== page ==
Implementing Activity-Based Management in the Banking Industry

By McGuire, Brian L.; Kocakulah, Mehmet C. et al. | The Journal of Bank Cost & Management Accounting, January 1, 1998 | Go to article overview

Implementing Activity-Based Management in the Banking Industry


McGuire, Brian L., Kocakulah, Mehmet C., Wagers, Leonard G., The Journal of Bank Cost & Management Accounting


by Brian L. McGuire*, Mehmet C. Kocakulah** and Leonard G. Wagers***

INTRODUCTION

The rapid pace of change that began in the banking industry during the eighties has continued into the nineties. Competition has increased not just between banks but also between banks and insurance companies, finance companies, brokerage houses and other non-bank institutions. Increased competition has brought about an increased awareness of profitability. Banks need to increase profitability not only in order to increase shareholder value but also to stay independent. In these days when a bad year (or even a bad quarter) can lead to a takeover attempt, increased profitability has become a condition for survival. This paper will explore activitybased costing (ABC) and how it might be implemented in order to help a company such as Midwest Banking, Inc. (named changed for confidentiality reasons), to identify ways to reduce waste and increase profitability.

Midwest Banking, Inc. (MBI) is a three-state bank holding company that has grown from $659 million in assets in 1984 to $3.6 billion in assets at the end of 1995. It has six banks with ninety-one offices, along with a finance company, a trust company and an insurance company. In its efforts to grow and compete, MBI could benefit from activity-based costing.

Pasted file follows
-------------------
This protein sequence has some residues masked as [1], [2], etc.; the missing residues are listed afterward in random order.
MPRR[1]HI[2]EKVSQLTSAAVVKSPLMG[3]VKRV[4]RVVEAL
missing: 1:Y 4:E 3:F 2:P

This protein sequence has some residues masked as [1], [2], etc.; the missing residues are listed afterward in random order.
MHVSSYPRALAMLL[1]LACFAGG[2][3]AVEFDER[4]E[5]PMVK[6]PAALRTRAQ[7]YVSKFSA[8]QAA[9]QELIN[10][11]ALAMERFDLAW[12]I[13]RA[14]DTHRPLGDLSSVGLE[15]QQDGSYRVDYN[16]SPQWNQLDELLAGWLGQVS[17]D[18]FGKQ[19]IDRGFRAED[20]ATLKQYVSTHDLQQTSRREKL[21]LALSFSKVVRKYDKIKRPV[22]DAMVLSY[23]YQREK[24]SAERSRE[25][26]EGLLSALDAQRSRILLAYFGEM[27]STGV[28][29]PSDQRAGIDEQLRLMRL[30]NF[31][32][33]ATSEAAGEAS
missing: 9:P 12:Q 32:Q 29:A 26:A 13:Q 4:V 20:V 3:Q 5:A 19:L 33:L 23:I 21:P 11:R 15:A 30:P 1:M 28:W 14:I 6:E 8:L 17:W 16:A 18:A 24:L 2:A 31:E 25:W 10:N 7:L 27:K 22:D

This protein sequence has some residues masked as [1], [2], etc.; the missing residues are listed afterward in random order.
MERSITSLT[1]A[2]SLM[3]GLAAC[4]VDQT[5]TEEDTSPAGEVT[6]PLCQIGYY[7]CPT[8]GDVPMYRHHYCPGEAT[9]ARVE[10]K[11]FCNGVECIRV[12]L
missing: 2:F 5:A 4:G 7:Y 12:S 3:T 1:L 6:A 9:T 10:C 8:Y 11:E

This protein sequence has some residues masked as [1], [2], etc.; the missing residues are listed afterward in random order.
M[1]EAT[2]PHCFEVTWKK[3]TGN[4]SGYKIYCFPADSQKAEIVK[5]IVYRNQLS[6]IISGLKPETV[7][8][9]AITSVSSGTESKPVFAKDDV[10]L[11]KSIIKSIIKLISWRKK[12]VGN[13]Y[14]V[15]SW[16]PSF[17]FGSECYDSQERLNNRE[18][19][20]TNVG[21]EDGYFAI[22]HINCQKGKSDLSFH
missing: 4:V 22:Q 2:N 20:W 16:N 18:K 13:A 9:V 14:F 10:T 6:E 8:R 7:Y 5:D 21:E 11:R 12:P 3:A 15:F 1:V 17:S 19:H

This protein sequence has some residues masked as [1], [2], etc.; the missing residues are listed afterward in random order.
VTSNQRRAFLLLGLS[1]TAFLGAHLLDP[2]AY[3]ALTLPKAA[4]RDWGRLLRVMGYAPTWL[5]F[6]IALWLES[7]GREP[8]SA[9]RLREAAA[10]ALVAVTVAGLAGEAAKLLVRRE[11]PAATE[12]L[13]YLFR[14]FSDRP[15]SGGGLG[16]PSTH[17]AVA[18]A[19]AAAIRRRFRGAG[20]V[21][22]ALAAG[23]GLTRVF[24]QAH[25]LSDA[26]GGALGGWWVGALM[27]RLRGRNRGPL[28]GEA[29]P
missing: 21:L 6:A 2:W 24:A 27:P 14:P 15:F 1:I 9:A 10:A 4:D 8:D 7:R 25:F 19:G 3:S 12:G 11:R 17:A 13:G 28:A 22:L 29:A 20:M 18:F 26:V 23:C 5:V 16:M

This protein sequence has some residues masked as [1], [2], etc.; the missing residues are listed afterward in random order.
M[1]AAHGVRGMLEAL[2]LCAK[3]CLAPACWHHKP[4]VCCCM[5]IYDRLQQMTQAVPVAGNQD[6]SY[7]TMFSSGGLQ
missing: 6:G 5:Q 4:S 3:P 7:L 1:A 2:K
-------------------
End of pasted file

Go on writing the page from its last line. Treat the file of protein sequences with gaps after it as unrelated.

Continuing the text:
There was little, if any, competition between banks during the period prior to bank deregulation. Federal regulations placed limits on the amount of interest that a bank could pay on deposits. This artificially low cost of funds, coupled with the fact that the banks charged a market-based rate of interest on loans, allowed banks to maintain a healthy interest rate spread and eam an almost monopoly-type profit. The reforms of 1982 changed this by deregulating the banking industry and permitting savings and loans to offer negotiated instruments of withdrawal (NOW) accounts. This brought an end to the monopoly that banks had as providers of checking accounts. Additional changes in laws led to banks expanding beyond their local boundaries and the emergence of the interstate multibank holding company like MBI. All of this has resulted in competition as never before seen in the banking industry.

ACTIVITY-BASED COSTING CONCEPTS